• Checksums can be established across combinations of credentials to avoid sowing suspicion (e.g., if all bait passwords have the same parity check, if this is detected, the malicious agent will discard all of the accounts associated with the bait passwords). Where multiple credentials are used together to create checksums, it becomes more difficult to detect. For example, a checksum can be created based on a concatenation of a password, phone number, and a first personal verification question. The checksum can include, for example, a parity bit, a modulo remainder, among others.
  • Other types of operations can be added first to create a chain of operations needed to verify the checksum (e.g., MD5 hash+salt “AAA” twice, then conduct a mod 5 operation against the binary equivalent of the concatenation). The checksum can be dynamically set by the dragnet orchestrator 104 so that different sets of bait credentials have different checksum properties to further obfuscate the bait credentials.
  • A bait fake user profile may be given a fake identity by generating a first name, last name, province of residence, SIN number, driver's license number, account number, password, mother's maiden name, etc. When the system begins baiting, as it goes through different pages in the phishing website, it may use the data from this fake user to provide information to different pages, such as the login page (username and password), PVQs, personal information page, etc. This will help prevent a threat actor from recognizing the bait from a real victim. As mentioned, the generation need not be random as checksums can be utilized for reduced complexity in downstream verification (which is an important consideration as, for example, the validation process should ideally practically slow down a log in process for online banking to avoid impacting the customer experience).
  • The external orchestrator 102 receives datasets, for example, from extracted phishing emails or phishing website repositories, and is adapted for automatic traversal of the phishing websites and identification of input fields. In some embodiments, the external orchestrator 102 is configured to conduct similarity analysis to ensure that the phishing websites are relating to a particular application or organization (e.g., a specific fake online banking website that is used to fool customers of a particular bank). In this embodiment, similarity analysis is useful where a more targeted baiting operation is implemented, directed only to phishing sites that are directly attempting to emulate the target legitimate website.
  • A similarity analysis can be conducted, for example, through an automated web element analysis where, in some embodiments, images (e.g., logos) available on the phishing site can be compared against images of the legitimate site and if there is a sufficient match, the site can be flagged as a phishing site for automated baiting. In another embodiment, the web address itself is considered for similarity (e.g., www.banka.com/login, as compared to www.banka.co/login), and if there are sufficient proportions of characters similar (e.g., at least 75% of the characters are the same), it can be flagged for an automated baiting job.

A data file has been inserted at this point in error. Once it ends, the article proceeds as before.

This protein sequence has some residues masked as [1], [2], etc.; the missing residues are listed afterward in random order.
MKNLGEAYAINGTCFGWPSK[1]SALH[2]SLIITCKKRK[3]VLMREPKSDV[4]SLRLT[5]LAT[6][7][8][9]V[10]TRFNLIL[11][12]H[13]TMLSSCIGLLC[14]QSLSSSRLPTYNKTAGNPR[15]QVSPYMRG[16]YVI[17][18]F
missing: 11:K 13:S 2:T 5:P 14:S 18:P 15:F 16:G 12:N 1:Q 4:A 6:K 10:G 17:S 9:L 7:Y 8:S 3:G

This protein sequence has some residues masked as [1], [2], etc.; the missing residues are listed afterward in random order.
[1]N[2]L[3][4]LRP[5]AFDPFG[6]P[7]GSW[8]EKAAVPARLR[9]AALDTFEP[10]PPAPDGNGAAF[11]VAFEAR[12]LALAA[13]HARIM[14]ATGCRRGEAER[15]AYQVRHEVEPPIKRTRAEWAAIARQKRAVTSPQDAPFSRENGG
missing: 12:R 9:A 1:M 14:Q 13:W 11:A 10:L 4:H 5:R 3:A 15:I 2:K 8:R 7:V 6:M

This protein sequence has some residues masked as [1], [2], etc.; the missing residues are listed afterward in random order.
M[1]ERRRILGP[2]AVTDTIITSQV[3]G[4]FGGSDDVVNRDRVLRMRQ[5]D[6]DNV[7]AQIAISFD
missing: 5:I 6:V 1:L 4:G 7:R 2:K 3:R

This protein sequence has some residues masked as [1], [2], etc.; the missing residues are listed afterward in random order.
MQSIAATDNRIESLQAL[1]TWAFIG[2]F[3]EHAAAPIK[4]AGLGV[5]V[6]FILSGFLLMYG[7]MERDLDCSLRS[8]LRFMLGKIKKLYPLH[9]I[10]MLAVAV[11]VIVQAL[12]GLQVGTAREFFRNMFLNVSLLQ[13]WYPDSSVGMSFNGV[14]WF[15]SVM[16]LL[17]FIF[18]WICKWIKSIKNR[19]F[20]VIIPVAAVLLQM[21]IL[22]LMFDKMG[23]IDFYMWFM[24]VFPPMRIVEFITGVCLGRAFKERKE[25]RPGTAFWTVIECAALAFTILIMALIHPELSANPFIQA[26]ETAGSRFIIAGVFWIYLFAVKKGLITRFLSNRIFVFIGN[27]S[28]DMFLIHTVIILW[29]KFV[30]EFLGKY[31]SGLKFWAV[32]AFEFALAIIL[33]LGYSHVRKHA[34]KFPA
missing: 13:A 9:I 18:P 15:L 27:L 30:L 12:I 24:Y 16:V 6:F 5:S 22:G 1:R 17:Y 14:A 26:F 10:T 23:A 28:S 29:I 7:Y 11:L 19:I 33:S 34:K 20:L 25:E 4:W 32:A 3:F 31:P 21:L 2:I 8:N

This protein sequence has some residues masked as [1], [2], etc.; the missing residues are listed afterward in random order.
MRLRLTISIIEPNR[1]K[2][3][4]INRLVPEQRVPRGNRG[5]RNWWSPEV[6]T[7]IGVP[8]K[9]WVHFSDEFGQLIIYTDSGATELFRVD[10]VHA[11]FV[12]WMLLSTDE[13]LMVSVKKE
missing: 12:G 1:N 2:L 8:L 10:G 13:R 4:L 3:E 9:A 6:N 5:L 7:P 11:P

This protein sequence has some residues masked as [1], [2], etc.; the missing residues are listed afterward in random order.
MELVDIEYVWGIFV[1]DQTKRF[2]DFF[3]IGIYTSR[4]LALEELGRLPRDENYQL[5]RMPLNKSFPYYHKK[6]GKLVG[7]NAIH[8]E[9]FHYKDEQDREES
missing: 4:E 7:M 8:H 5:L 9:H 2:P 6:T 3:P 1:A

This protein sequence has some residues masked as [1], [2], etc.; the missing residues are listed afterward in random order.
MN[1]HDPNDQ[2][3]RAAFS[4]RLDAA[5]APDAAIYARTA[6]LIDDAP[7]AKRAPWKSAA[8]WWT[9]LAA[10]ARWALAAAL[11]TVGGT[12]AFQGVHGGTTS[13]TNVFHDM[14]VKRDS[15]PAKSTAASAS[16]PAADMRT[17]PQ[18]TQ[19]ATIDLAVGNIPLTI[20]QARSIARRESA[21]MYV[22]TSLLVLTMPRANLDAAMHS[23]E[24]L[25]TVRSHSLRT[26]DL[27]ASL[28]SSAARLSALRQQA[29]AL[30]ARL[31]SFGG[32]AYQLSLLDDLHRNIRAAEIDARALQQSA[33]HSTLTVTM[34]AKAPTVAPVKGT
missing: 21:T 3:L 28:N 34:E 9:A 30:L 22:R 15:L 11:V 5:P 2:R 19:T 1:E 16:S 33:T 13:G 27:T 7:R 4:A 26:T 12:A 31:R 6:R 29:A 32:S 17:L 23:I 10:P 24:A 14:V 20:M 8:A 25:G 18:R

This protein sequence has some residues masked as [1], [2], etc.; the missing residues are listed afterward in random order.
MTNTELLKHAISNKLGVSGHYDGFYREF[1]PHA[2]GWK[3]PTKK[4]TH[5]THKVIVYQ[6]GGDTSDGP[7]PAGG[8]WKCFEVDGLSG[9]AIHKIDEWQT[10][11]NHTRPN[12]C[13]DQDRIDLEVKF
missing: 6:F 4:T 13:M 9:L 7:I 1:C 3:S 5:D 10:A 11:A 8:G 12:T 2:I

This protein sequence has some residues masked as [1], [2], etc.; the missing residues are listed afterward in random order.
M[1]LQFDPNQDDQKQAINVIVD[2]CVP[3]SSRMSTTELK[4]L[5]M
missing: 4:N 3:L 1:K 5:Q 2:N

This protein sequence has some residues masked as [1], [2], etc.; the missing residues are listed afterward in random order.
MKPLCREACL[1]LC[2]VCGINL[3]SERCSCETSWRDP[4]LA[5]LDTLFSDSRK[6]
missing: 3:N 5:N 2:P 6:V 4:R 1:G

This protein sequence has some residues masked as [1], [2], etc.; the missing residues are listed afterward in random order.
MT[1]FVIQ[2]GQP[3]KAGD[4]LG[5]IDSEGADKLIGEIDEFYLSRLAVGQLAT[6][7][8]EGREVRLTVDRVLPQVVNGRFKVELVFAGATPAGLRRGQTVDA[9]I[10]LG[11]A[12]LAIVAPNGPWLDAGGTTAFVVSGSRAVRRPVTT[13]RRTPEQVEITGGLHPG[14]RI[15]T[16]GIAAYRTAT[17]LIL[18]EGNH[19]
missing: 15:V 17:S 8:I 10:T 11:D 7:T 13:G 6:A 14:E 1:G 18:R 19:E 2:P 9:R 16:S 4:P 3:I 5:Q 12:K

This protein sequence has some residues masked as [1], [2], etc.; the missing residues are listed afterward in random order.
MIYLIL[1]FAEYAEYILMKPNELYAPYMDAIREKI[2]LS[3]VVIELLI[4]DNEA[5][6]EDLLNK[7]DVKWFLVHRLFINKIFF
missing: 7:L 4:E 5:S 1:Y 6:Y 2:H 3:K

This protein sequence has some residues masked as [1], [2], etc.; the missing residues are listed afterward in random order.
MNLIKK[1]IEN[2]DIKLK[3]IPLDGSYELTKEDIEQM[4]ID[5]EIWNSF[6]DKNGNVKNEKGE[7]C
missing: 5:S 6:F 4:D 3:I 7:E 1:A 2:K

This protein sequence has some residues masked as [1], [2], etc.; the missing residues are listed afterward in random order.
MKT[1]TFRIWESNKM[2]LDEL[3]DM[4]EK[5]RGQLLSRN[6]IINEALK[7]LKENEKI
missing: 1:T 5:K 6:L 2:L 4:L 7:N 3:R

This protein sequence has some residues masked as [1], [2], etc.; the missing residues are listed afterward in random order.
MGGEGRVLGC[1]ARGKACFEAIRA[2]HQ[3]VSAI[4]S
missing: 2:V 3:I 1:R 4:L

• In some embodiments, the external orchestrator 102 schedules multiple baiting attempts to seed multiple credentials into a target phishing website. In these embodiments, the external orchestrator 102 may be configured to continually use different IP addresses to avoid suspicion.
  • During traversals of the phishing websites, external orchestrator 102 may be configured to mimic other web traffic characteristics associated with communications with the malicious website. For example, IP addresses may be intentionally spoofed or hidden for improved fidelity to a fake location associated with a particular fake user represented by the bait credentials. Spoofing an IP address may include the specific utilization and selection of a virtual private network that utilizes specific IP addresses, or in other embodiments, modifying packet header information directly to change a source address in a packet header, for example. Similarly, in some embodiments, MAC addresses can also be spoofed to aid in camouflaging the source of the web traffic. The IP addresses can be spoofed or selected based on the location or region corresponding fake profile. A collection of spoofed IP addresses can be pre-generated and selected from when generating the bait credential profiles. In some embodiments, known address blocks of IP addresses that correspond to specific corporate IP addresses can be avoided to reduce suspicion.
  • Other characteristics include perturbing the speed of traversal (e.g., adding a random timer to the time between different page openings and character inputs), and in some embodiments, even the speed of individual character inputs and simulated mouse movements can be modified. This is particularly important where multiple bait credentials are being used for the same or related phishing sites.